4.4.2 Optimization of the Resolution of Digital Motion Picture Cameras 199

4.4.3 Perceptual and Image Quality Aspects of Compressed Motion Pictures 205

4.4.3.1 Necessity of Motion Picture Compression 205

4.4.3.2 Methods of Image Quality Evaluation 205

4.4.3.3 The Image Quality Experiment 207

4.4.4 Perception-Oriented Development of Watermarking Algorithms for the Protection of Digital Motion Picture Films 214

4.4.4.1 Motivation and Aims of Watermarking Development 214

4.4.4.2 Requirements for Watermarking Technology 216

4.4.4.3 Experiment to Test Watermark Implementations 217

4.5 Optimum Spectral Power Distributions for Cinematographic Light Sources and Their Color Rendering Properties 223

4.6 Visually Evoked Emotions in Color Motion Pictures 229

4.6.1 Technical Parameters, Psychological Factors, and Visually Evoked Emotions 229

4.6.2 Emotional Clusters: Modeling Emotional Strength 231

References 233

5 Pixel Architectures for Displays of Three- and Multi-Color Primaries 237

5.1 Optimization Principles for Three- and Multi-Primary Color Displays to Obtain a Large Color Gamut 238

5.1.1 Target Color Sets 240

5.1.2 Factors of Optimization 244

5.1.2.1 Color Gamut Volume 244

5.1.2.2 Quantization Efficiency 244

5.1.2.3 Number of Color Primaries 245

5.1.2.4 White Point 245

5.1.2.5 Technological Constraints 246

5.1.2.6 P/W Ratio 247

5.1.2.7 Roundness 249

5.1.2.8 RGB Tone Scales and Display Black Point 250

5.2 Large-Gamut Primary Colors and Their Gamut in Color Appearance Space 250

5.2.1 Optimum Color Primaries 251

5.2.2 Optimum Color Gamuts in Color Appearance Space 252

5.3 Optimization Principles of Subpixel Architectures for Multi-Primary Color Displays 257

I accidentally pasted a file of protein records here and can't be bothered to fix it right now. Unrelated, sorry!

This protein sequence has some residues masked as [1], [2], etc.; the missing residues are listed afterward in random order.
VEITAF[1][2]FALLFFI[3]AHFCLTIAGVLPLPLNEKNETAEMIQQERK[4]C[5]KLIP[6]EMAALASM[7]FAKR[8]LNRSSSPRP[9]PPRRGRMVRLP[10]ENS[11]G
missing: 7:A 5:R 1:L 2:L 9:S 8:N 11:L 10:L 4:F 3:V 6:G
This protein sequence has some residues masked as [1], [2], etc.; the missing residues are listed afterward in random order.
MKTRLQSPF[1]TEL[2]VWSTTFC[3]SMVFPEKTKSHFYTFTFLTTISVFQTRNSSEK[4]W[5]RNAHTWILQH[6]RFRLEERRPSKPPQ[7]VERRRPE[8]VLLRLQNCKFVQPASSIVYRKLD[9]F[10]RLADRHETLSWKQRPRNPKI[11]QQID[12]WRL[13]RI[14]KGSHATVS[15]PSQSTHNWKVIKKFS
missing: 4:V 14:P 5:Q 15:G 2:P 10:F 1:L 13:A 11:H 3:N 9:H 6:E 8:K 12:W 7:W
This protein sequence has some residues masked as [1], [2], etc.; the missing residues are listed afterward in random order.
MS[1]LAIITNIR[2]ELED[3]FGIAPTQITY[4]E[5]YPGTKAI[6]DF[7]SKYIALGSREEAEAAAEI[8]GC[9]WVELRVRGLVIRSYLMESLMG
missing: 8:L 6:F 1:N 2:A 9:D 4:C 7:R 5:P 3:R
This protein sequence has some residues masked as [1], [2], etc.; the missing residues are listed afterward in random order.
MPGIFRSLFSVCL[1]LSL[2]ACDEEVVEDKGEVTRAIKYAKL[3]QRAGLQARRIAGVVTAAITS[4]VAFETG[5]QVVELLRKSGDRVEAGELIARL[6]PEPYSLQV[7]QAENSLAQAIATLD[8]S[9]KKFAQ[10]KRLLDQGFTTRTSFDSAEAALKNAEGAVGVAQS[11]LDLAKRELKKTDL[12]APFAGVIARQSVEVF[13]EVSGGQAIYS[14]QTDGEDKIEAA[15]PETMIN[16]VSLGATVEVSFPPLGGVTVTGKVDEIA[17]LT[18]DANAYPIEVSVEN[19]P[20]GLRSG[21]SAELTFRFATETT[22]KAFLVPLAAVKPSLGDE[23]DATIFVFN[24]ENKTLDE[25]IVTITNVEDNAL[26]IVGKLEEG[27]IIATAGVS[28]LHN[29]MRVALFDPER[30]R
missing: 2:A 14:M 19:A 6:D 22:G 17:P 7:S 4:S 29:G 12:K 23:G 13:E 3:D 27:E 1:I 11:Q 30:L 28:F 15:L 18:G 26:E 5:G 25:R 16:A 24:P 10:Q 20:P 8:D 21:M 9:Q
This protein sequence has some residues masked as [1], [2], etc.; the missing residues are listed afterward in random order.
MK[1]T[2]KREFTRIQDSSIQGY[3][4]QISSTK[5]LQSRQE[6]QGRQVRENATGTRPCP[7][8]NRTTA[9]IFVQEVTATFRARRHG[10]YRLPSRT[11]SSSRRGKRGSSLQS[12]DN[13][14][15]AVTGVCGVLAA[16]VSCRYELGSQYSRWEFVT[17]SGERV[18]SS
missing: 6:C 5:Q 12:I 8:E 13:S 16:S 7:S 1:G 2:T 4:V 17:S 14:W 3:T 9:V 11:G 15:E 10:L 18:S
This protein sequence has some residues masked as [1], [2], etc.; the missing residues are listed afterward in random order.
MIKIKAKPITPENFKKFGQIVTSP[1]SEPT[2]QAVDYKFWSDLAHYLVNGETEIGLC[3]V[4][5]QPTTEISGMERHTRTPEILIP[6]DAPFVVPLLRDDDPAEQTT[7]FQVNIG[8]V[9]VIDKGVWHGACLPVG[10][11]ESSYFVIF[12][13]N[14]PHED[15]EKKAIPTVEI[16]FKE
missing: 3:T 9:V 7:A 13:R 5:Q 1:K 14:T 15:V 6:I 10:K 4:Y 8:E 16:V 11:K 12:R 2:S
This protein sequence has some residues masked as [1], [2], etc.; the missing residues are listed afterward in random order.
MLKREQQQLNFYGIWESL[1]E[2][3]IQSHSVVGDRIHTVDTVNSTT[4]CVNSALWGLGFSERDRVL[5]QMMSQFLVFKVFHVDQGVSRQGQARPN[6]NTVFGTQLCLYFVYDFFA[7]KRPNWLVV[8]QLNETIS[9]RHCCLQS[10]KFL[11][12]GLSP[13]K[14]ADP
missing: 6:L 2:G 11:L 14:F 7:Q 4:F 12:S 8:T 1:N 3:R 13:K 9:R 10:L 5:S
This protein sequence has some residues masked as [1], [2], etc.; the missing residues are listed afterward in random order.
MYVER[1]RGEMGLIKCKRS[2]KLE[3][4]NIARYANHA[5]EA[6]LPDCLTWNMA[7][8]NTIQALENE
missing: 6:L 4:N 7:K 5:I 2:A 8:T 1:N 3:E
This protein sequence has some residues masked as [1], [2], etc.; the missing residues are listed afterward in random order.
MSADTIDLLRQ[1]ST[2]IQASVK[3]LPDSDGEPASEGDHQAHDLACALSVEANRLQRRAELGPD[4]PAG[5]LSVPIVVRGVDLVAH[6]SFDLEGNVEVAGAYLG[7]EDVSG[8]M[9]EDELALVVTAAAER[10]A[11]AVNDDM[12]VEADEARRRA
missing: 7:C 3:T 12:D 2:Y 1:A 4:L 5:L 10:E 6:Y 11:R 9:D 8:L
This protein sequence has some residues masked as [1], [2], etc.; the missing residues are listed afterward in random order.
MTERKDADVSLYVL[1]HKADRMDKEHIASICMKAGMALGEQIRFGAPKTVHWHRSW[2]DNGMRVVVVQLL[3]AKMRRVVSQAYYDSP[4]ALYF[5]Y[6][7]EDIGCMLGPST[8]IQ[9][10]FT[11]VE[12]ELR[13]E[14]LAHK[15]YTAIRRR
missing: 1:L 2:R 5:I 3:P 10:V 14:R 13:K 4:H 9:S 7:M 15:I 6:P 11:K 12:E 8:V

5.3.1 The Color Fringe Artifact 258

5.3.2 Optimization Principles 259

5.3.2.1 Minimum Color Fringe Artifact 259

5.3.2.2 Modulation Transfer Function 260

5.3.2.3 Isotropy 260

5.3.2.4 Luminance Resolution 261

5.3.2.5 High Aperture Ratio 261

5.4 Three- and Multi-Primary Subpixel Architectures and Color Image Rendering Methods 262

5.4.1 Three-Primary Architectures 262

5.4.2 Multi-Primary Architectures 264

5.4.3 Color Image Rendering Methods 268

Acknowledgment 270

References 271

6 Improving the Color Quality of Indoor Light Sources 273

6.1 Introduction to Color Rendering and Color Quality 273

6.2 Optimization for Indoor Light Sources to Provide a Visual Environment of High Color Rendering 276

6.2.1 Visual Color Fidelity Experiments 276

6.2.2 Color Rendering Prediction Methods 282

6.2.2.1 Deficits of the Current Color Rendering Index 282

6.2.2.2 Proposals to Redefine the Color Rendering Index 285

6.3 Optimization of Indoor Light Sources to Provide Color Harmony in the Visual Environment 286

6.3.1 Visual Color Harmony Experiments 287

6.3.2 Szab et al.’s Mathematical Model to Predict Color Harmony 287

6.3.3 A Computational Method to Predict Color Harmony Rendering 289

6.4 Principal Components of Light Source Color Quality 293

6.4.1 Factors Influencing Color Quality 293

6.4.2 Experimental Method to Assess the Properties of Color Quality 296